To a Mistress Dying
by Sir William Davenant
YOUR beauty, ripe and calm and fresh
As eastern summers are,
Must now, forsaking time and flesh,
Add light to some small star.
Whilst she yet lives, were stars decay'd,
Their light by hers relief might find;
But Death will lead her to a shade
Where Love is cold and Beauty blind.
Lovers, whose priests all poets are,
Think every mistress, when she dies,
Is changed at least into a star:
And who dares doubt the poets wise?
But ask not bodies doom'd to die
To what abode they go;
Since Knowledge is but Sorrow's spy,
It is not safe to know.
Sir William Davenant (~1606 - 1668) was a poet, playwright, and theatrical producer of much colour and adventure. The actual godson and tenuously rumoured natural son of Shakespeare, he became Poet Laureate in 1638; got into all the political trouble you could shake a ramrod at through his activities in the king's cause during the Civil War; staged purportedly the first English opera, The Siege of Rhodes, in his house during the height of the Puritan ascendancy; and was still writing and producing in full spate shortly before his death. John Dryden collaborated with him, and later succeeded him as Laureate, for whatever that particular bay may be worth.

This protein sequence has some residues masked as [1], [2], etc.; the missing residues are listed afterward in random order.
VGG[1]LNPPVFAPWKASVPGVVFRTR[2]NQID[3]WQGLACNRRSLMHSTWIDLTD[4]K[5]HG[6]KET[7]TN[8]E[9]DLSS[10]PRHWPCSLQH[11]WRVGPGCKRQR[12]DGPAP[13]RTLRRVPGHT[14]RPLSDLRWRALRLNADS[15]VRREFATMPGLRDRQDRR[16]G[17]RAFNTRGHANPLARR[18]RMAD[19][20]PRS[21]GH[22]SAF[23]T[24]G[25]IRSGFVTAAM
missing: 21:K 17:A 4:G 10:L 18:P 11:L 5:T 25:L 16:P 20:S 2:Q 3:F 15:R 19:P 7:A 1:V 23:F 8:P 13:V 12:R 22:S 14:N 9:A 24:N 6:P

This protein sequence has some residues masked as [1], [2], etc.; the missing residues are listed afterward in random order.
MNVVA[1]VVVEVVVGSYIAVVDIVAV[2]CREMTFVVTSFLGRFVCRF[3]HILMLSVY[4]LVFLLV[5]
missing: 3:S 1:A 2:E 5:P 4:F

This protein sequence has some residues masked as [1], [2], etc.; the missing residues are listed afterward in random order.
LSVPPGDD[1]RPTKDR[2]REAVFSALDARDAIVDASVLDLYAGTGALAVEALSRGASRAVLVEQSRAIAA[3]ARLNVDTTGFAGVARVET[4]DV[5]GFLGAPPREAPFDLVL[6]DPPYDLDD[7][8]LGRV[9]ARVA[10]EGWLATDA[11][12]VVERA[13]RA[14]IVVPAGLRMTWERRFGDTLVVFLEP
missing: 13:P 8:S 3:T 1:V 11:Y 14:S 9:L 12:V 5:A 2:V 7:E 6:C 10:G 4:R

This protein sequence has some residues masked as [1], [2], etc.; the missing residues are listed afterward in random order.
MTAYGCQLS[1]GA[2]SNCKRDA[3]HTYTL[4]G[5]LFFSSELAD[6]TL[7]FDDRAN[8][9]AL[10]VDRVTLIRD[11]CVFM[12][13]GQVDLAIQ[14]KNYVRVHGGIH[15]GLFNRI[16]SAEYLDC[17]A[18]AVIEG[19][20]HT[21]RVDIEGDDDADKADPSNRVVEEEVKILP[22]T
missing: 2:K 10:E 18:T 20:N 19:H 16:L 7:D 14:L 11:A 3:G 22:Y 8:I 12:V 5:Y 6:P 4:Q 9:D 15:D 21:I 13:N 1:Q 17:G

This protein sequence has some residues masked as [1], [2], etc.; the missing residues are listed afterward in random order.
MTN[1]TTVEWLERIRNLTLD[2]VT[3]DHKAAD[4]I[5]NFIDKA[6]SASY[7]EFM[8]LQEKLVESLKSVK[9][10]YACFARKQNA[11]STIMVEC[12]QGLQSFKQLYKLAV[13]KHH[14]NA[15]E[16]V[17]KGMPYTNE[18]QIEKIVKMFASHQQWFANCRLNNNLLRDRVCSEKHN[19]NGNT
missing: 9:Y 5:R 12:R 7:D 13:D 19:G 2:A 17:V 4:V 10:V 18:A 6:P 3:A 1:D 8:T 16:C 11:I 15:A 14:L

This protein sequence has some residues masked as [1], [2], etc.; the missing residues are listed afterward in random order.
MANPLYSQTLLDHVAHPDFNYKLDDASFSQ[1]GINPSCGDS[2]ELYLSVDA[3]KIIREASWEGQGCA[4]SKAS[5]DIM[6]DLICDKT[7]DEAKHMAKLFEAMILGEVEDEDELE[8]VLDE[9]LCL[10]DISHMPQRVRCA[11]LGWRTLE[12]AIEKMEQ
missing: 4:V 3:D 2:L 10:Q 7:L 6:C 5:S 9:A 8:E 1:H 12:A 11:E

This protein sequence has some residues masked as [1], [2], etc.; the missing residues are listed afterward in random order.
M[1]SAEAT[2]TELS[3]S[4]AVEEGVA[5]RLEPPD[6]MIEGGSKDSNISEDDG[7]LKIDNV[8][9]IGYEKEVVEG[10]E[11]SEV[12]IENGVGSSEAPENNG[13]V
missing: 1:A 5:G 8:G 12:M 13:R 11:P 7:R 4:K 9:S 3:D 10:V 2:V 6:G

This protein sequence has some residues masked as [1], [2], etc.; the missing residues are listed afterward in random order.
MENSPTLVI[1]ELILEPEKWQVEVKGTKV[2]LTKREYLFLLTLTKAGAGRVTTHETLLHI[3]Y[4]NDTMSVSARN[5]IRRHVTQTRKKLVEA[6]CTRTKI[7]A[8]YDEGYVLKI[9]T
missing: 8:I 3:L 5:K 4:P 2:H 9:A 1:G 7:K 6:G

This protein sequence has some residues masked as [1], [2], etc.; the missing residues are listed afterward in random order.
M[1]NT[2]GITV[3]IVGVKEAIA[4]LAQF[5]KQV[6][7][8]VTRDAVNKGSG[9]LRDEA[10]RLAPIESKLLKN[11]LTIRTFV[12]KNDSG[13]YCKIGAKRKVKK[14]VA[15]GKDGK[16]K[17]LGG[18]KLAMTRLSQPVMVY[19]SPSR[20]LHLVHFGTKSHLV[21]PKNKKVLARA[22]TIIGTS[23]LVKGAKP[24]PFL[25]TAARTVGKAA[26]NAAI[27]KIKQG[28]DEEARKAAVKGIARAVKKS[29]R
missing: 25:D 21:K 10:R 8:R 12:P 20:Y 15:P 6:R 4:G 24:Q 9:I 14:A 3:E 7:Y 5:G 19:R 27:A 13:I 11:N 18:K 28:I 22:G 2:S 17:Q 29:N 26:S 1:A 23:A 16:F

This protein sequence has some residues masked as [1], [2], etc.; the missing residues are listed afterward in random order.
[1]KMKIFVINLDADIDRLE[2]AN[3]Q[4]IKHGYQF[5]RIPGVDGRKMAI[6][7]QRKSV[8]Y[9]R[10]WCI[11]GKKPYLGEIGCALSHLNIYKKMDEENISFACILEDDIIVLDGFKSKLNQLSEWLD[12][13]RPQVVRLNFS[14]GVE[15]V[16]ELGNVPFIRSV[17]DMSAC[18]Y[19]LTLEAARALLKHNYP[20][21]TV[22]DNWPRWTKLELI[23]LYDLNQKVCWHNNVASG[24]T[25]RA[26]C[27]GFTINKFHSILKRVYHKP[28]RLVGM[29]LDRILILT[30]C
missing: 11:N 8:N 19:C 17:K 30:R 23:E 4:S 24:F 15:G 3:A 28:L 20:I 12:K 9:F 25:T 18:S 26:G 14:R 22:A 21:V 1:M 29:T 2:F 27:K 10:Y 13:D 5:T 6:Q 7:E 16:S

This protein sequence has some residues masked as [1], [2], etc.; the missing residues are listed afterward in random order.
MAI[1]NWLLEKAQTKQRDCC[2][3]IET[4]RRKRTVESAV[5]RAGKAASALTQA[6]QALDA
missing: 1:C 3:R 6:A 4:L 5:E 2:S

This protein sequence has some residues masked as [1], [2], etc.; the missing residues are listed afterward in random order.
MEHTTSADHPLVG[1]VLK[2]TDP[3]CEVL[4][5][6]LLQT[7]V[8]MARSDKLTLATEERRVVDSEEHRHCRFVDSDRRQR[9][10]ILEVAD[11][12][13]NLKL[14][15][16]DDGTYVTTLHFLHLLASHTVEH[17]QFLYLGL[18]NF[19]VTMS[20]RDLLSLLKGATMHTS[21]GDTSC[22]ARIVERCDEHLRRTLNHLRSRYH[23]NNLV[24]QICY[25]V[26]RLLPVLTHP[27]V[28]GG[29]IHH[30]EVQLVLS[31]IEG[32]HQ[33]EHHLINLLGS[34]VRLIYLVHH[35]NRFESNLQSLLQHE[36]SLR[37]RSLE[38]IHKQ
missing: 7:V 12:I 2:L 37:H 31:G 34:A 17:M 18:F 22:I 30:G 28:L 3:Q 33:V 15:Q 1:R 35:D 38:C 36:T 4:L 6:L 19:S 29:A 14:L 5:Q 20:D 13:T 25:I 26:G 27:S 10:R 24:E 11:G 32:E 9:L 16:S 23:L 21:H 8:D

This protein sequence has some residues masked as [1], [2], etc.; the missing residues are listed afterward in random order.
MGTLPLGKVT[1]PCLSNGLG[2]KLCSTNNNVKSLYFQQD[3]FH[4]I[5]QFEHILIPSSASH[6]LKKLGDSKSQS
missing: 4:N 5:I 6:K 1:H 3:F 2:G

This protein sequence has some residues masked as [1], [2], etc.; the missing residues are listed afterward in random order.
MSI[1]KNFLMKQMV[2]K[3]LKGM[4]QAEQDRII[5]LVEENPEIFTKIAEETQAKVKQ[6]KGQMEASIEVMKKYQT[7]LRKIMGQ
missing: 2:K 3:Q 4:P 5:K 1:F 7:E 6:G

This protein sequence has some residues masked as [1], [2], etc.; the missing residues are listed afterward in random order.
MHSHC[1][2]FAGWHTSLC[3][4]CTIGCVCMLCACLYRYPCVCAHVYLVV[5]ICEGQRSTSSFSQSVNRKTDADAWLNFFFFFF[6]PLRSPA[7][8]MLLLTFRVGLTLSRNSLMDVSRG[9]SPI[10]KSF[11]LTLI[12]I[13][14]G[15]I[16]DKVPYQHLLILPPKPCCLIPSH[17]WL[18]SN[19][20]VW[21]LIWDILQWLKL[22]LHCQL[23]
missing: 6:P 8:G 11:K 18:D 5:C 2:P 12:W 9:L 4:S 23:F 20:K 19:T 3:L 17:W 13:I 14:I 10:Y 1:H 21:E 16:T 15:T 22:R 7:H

It seems to me that there is a lot going on in this poem, beneath its conventionally morbid surface, and the more often I read it, the more humane ironies and sinister ambiguities I find myself reading into it.
Is it really the lover, or the philosopher, who is nearer feeling the woman's death as a catastrophe just like his own?